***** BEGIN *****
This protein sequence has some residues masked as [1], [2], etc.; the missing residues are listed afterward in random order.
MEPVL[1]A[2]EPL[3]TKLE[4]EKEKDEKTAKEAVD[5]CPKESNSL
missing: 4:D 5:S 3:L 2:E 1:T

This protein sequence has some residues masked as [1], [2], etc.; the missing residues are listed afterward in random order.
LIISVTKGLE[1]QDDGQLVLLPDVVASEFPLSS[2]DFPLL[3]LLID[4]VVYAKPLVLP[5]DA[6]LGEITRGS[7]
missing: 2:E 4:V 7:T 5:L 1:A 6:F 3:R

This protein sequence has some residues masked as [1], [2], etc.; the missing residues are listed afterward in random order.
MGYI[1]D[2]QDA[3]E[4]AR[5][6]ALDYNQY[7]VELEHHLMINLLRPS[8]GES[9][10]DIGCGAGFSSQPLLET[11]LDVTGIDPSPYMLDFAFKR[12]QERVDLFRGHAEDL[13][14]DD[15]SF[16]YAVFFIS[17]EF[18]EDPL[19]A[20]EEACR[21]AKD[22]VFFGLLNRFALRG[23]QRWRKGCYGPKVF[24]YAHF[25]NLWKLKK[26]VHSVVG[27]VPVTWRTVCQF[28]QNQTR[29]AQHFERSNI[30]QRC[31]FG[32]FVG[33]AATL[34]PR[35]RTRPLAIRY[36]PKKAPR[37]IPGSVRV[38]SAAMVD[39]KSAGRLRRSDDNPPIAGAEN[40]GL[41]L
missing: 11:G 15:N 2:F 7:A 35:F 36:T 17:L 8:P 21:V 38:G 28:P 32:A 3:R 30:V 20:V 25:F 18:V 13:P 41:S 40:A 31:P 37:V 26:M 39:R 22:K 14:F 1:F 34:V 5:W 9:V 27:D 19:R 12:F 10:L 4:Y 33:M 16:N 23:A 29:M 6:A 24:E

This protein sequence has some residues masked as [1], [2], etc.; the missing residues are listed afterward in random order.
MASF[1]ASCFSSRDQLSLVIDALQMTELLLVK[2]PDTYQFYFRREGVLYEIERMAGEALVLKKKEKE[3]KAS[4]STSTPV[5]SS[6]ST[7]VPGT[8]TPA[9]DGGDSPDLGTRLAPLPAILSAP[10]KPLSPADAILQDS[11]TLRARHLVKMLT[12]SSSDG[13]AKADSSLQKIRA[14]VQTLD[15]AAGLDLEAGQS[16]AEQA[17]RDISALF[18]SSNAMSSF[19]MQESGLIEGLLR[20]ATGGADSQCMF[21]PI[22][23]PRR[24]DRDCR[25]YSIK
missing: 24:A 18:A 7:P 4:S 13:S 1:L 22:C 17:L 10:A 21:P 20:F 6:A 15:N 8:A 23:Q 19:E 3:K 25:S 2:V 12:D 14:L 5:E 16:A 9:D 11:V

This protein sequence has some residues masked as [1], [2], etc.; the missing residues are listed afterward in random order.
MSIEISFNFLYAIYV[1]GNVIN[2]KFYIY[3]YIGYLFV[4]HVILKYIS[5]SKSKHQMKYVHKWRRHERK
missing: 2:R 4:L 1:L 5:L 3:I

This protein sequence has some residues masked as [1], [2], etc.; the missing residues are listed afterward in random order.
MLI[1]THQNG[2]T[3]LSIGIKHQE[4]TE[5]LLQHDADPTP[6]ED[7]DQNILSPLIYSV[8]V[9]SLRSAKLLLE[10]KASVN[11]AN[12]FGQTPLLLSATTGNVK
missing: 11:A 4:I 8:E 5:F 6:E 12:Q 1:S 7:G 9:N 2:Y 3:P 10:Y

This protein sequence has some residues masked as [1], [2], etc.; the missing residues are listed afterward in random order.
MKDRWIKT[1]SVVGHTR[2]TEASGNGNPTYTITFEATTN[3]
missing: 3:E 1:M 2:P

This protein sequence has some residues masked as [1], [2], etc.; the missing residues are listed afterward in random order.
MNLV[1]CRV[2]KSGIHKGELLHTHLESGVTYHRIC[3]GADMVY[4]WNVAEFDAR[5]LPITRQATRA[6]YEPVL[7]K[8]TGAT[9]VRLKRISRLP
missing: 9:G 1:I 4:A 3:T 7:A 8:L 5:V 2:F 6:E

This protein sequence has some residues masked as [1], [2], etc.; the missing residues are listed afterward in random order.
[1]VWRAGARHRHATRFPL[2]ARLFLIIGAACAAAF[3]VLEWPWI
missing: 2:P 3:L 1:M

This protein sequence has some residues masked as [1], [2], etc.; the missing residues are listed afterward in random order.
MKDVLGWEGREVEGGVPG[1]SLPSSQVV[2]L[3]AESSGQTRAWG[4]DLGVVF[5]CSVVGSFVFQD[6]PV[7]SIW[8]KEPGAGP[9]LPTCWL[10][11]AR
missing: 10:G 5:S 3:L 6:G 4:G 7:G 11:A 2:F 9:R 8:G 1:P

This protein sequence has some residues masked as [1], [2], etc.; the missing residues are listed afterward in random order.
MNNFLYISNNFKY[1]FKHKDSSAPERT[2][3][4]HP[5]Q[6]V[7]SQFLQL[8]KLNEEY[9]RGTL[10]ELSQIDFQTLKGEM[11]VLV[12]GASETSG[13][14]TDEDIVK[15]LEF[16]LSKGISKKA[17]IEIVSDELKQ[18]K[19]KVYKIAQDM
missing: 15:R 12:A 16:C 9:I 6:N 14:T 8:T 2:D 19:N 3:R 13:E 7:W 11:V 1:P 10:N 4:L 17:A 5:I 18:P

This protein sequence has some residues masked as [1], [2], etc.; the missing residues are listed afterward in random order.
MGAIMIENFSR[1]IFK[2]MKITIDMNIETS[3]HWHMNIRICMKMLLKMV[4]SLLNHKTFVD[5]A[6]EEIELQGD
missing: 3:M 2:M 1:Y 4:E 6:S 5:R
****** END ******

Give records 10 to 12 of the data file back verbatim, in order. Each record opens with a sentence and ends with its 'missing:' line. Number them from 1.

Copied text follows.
This protein sequence has some residues masked as [1], [2], etc.; the missing residues are listed afterward in random order.
MKDVLGWEGREVEGGVPG[1]SLPSSQVV[2]L[3]AESSGQTRAWG[4]DLGVVF[5]CSVVGSFVFQD[6]PV[7]SIW[8]KEPGAGP[9]LPTCWL[10][11]AR
missing: 10:G 5:S 3:L 6:G 4:G 7:G 11:A 2:F 9:R 8:G 1:P

This protein sequence has some residues masked as [1], [2], etc.; the missing residues are listed afterward in random order.
MNNFLYISNNFKY[1]FKHKDSSAPERT[2][3][4]HP[5]Q[6]V[7]SQFLQL[8]KLNEEY[9]RGTL[10]ELSQIDFQTLKGEM[11]VLV[12]GASETSG[13][14]TDEDIVK[15]LEF[16]LSKGISKKA[17]IEIVSDELKQ[18]K[19]KVYKIAQDM
missing: 15:R 12:A 16:C 9:I 6:N 14:T 8:T 2:D 19:N 3:R 13:E 7:W 11:V 1:P 10:N 4:L 17:A 5:I 18:P

This protein sequence has some residues masked as [1], [2], etc.; the missing residues are listed afterward in random order.
MGAIMIENFSR[1]IFK[2]MKITIDMNIETS[3]HWHMNIRICMKMLLKMV[4]SLLNHKTFVD[5]A[6]EEIELQGD
missing: 3:M 2:M 1:Y 4:E 6:S 5:R